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“WHERE THINGS SO SMALL CAN HAVE A MASSIVE IMPACT ON YOUR HEALTH.”
Herbsprout is a webblog and podcast dedicated to sharing the health benefits of herbs, food, innovations, and our gut microbiome. Herbsprout seeks to bridge the vast chasm dividing the mainstream medical community, alternative medicine, and Asian medicine, especially of China (TCM), India (Ayurveda), and Japan (eJim & Kampo).

Shinrinyoku- an evidence based connection to "forest bathing"

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Shinrinyoku- an evidence base...
Japan's Shinrinyoku

Japanese health care evolving from the Shinto and Buddhist traditions seek to integrate our connection to nature with our physical and spiritual health, and recommends regular “Shinrinyoku”, or “bathing in the forest”. Likewise, Ayurveda seeks to integrate the mind, body and spirit to promote health and wellness.

Today, we can identify two evidence based connections between Shinrinyoku and healthy living. Scientists have found that common evergreen trees such as pine, cedar, oak, and cypress trees emit phytoncides, which are volatile substances that protect against pathogens and insects. Phytoncides possess insecticidal, antimicrobial, and antifungal properties.

The second evidence based property of certain evergreen trees are they contain and emit alpha-pinenes or α-Pinene. A-pinene is an organic compound of the terpene class found in the oils of many species of coniferous trees, such as pine and hinoki (Japanese cypress). This chemical is anti-inflammatory, possibly antimicrobial, and an acetylcholinesterase inhibitor (known to be a memory aid).

The National Institute of Health and the Public Library of Science reported that phytoncides reduced the level of noradrenaline, a stress hormone, in mice. It also cited studies of humans who practiced "forest bathing" showed an increase in the number of natural killer cells and levels of intracellular anticancer proteins when exposed to phytoncides. Hinoki cypress, Chamaecyparis obtusa, is the representative tree of forest bathing, and is popular activity in East Asia. (See https://www.ncbi.nlm.nih.gov/pmc/articles/PMC4666656/ ). The same effect can just as easily be experienced as your weekend walk in the woods or hike in the mountains.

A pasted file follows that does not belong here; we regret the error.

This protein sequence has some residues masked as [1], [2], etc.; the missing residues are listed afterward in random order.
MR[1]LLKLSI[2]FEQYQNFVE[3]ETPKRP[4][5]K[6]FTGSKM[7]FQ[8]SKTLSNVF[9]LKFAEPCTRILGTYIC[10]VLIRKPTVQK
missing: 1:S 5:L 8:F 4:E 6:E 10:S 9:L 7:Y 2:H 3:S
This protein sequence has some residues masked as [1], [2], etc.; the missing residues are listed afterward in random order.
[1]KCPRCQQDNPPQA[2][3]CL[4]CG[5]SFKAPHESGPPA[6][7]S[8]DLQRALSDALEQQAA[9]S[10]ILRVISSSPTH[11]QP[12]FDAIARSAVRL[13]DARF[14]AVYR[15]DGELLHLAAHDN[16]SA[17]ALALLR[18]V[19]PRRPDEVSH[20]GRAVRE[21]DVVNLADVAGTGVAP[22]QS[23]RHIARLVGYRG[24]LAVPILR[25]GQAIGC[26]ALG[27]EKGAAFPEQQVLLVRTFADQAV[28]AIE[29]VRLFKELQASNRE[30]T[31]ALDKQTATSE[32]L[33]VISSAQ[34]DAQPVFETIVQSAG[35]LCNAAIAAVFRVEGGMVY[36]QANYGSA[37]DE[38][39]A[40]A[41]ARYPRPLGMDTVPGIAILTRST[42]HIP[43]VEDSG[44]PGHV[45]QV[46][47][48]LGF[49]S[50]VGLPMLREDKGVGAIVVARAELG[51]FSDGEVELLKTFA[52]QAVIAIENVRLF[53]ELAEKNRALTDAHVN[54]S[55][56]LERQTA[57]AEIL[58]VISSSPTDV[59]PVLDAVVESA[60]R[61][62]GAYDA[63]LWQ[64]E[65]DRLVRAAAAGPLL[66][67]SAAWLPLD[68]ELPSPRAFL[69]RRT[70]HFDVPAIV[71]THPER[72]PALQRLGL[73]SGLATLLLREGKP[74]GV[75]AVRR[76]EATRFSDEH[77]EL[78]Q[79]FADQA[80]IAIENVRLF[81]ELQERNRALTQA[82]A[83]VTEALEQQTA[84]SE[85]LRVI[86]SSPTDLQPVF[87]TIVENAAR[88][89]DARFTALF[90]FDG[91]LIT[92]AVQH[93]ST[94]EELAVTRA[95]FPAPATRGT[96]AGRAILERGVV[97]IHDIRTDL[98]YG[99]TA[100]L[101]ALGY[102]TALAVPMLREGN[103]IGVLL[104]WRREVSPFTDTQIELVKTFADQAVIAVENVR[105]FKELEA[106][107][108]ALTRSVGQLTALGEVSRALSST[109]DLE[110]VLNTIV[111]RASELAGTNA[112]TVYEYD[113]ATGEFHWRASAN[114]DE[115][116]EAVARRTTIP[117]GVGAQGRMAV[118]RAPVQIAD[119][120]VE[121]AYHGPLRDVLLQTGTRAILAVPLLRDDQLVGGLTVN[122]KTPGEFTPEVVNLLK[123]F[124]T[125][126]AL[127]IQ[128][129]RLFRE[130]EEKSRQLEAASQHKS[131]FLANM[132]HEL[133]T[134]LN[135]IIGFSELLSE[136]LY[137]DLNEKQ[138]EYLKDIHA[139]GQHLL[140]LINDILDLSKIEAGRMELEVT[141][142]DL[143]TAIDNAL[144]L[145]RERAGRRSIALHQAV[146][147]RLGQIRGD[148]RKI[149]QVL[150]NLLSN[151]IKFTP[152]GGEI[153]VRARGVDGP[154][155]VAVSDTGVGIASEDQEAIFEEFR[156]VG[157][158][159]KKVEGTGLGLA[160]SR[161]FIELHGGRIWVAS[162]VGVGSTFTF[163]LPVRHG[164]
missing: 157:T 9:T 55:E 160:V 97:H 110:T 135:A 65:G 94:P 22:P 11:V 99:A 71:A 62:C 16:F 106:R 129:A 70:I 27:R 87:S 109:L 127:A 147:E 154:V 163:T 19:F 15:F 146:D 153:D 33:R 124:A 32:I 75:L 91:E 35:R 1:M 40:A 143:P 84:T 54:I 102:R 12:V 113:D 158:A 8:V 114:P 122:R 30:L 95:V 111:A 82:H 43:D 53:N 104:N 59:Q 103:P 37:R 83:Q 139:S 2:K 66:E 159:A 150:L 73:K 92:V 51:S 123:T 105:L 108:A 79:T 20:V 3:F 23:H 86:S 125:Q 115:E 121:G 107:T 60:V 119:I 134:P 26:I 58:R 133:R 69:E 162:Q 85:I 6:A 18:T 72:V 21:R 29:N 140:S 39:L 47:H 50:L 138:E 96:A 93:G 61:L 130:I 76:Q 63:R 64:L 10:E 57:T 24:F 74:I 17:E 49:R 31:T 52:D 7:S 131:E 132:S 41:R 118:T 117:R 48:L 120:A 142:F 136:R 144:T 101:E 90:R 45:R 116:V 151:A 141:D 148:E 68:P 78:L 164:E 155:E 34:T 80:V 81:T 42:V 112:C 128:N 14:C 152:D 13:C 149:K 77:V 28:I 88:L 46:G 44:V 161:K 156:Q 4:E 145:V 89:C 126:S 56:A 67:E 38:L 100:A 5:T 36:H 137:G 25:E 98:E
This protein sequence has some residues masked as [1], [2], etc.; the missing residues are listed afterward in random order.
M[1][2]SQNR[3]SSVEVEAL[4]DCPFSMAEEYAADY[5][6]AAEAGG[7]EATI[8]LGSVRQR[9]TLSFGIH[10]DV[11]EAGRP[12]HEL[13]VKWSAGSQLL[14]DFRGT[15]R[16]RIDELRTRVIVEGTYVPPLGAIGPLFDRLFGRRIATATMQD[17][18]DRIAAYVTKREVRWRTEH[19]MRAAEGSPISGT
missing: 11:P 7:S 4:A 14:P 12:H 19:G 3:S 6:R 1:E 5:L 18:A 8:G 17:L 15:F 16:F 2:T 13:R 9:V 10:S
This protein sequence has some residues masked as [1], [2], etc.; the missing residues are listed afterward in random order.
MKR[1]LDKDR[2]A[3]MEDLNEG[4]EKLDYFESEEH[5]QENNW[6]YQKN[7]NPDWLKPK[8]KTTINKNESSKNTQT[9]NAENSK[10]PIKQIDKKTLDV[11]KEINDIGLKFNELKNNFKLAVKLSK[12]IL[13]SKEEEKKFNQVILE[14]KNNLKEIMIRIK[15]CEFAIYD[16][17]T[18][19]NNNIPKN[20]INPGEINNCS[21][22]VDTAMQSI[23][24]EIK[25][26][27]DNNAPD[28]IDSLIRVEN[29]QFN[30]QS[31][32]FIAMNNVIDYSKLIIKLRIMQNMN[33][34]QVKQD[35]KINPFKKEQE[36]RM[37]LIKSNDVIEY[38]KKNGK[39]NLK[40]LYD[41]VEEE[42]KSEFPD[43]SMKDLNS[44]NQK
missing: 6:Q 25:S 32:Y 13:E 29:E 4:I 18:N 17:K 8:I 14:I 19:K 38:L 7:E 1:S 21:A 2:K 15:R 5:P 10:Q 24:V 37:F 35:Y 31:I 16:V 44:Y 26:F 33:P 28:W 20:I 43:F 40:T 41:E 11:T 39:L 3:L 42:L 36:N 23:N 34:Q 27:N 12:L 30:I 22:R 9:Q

For further evidence of the therapeutic chemical emitted by certain evergreen trees such as hinoki, read our previous blog by Herbsprout contributing writer, Cindy Postma at https://en.bloguru.com/healthtech/365413/hinoki-oil-tests-positive-for-easing

Modern science- based approaches have evolved to include healthy living. It also supports the belief that the fundamentals of even meditation are factors influencing our overall health, such as slowing down, being present, mindful, and conscious in our breathing. In these holistic traditions, the fundamentals of Hinduism and Buddhism are a worthy consideration. For individuals not seeking a replacement to their western traditions, eastern traditions can simply complement your traditionally held beliefs.
#herbs #herbalmedicine #plantnutrition #health #spices #diet #gutmicrobiome #bacteria #healthinnovation #easternmedicine #japanesemedicine #Shinrinyoku #forestbathing #essentialoil

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